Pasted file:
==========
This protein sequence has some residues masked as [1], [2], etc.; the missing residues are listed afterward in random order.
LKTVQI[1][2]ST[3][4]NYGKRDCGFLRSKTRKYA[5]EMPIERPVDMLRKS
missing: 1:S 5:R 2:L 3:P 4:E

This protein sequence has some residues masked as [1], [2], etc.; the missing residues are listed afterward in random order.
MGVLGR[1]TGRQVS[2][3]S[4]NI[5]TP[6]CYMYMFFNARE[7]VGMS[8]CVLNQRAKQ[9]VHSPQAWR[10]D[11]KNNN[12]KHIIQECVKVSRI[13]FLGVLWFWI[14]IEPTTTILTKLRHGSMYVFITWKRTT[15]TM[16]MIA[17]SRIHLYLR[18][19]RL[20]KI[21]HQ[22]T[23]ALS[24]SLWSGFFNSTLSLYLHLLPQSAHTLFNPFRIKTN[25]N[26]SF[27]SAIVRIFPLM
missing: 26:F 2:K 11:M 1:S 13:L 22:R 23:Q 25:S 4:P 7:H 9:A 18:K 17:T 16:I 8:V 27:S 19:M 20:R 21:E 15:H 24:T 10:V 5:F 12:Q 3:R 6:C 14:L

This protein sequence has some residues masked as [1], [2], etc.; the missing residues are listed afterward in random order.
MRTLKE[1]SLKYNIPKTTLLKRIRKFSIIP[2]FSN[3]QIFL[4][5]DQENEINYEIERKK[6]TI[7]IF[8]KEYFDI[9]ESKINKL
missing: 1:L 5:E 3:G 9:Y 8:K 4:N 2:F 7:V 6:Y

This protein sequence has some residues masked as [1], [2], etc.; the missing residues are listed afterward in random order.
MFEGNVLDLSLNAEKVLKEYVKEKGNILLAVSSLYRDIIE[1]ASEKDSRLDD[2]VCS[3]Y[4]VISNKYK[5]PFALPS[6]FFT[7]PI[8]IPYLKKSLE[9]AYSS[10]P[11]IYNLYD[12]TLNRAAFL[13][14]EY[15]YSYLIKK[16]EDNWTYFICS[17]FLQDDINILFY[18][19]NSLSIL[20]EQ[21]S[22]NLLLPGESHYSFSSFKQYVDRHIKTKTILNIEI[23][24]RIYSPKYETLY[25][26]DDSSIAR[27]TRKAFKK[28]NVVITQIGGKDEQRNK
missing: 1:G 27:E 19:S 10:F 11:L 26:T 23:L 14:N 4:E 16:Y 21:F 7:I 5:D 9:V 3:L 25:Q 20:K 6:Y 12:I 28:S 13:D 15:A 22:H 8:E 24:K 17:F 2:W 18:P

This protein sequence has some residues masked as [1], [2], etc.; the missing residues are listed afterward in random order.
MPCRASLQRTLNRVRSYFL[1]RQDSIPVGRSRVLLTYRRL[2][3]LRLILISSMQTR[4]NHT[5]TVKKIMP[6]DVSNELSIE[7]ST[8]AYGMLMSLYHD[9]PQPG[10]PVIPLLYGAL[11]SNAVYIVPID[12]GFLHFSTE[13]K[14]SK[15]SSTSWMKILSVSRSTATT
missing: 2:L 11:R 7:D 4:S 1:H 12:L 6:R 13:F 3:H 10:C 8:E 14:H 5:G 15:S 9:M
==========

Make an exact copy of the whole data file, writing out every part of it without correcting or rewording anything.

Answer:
This protein sequence has some residues masked as [1], [2], etc.; the missing residues are listed afterward in random order.
LKTVQI[1][2]ST[3][4]NYGKRDCGFLRSKTRKYA[5]EMPIERPVDMLRKS
missing: 1:S 5:R 2:L 3:P 4:E

This protein sequence has some residues masked as [1], [2], etc.; the missing residues are listed afterward in random order.
MGVLGR[1]TGRQVS[2][3]S[4]NI[5]TP[6]CYMYMFFNARE[7]VGMS[8]CVLNQRAKQ[9]VHSPQAWR[10]D[11]KNNN[12]KHIIQECVKVSRI[13]FLGVLWFWI[14]IEPTTTILTKLRHGSMYVFITWKRTT[15]TM[16]MIA[17]SRIHLYLR[18][19]RL[20]KI[21]HQ[22]T[23]ALS[24]SLWSGFFNSTLSLYLHLLPQSAHTLFNPFRIKTN[25]N[26]SF[27]SAIVRIFPLM
missing: 26:F 2:K 11:M 1:S 13:L 22:R 23:Q 25:S 4:P 7:H 9:A 18:K 17:T 16:I 8:V 27:S 19:M 20:R 21:E 15:H 24:T 10:V 5:F 12:Q 3:R 6:C 14:L

This protein sequence has some residues masked as [1], [2], etc.; the missing residues are listed afterward in random order.
MRTLKE[1]SLKYNIPKTTLLKRIRKFSIIP[2]FSN[3]QIFL[4][5]DQENEINYEIERKK[6]TI[7]IF[8]KEYFDI[9]ESKINKL
missing: 1:L 5:E 3:G 9:Y 8:K 4:N 2:F 7:V 6:Y

This protein sequence has some residues masked as [1], [2], etc.; the missing residues are listed afterward in random order.
MFEGNVLDLSLNAEKVLKEYVKEKGNILLAVSSLYRDIIE[1]ASEKDSRLDD[2]VCS[3]Y[4]VISNKYK[5]PFALPS[6]FFT[7]PI[8]IPYLKKSLE[9]AYSS[10]P[11]IYNLYD[12]TLNRAAFL[13][14]EY[15]YSYLIKK[16]EDNWTYFICS[17]FLQDDINILFY[18][19]NSLSIL[20]EQ[21]S[22]NLLLPGESHYSFSSFKQYVDRHIKTKTILNIEI[23][24]RIYSPKYETLY[25][26]DDSSIAR[27]TRKAFKK[28]NVVITQIGGKDEQRNK
missing: 1:G 27:E 19:S 10:F 11:L 26:T 23:L 14:N 4:E 16:Y 21:F 7:I 5:D 9:V 3:L 25:Q 20:K 6:Y 12:I 28:S 13:D 15:A 22:H 8:E 24:K 17:F 2:W 18:P

This protein sequence has some residues masked as [1], [2], etc.; the missing residues are listed afterward in random order.
MPCRASLQRTLNRVRSYFL[1]RQDSIPVGRSRVLLTYRRL[2][3]LRLILISSMQTR[4]NHT[5]TVKKIMP[6]DVSNELSIE[7]ST[8]AYGMLMSLYHD[9]PQPG[10]PVIPLLYGAL[11]SNAVYIVPID[12]GFLHFSTE[13]K[14]SK[15]SSTSWMKILSVSRSTATT
missing: 2:L 11:R 7:D 4:S 1:H 12:L 6:R 13:F 3:H 10:C 8:E 14:H 5:G 15:S 9:M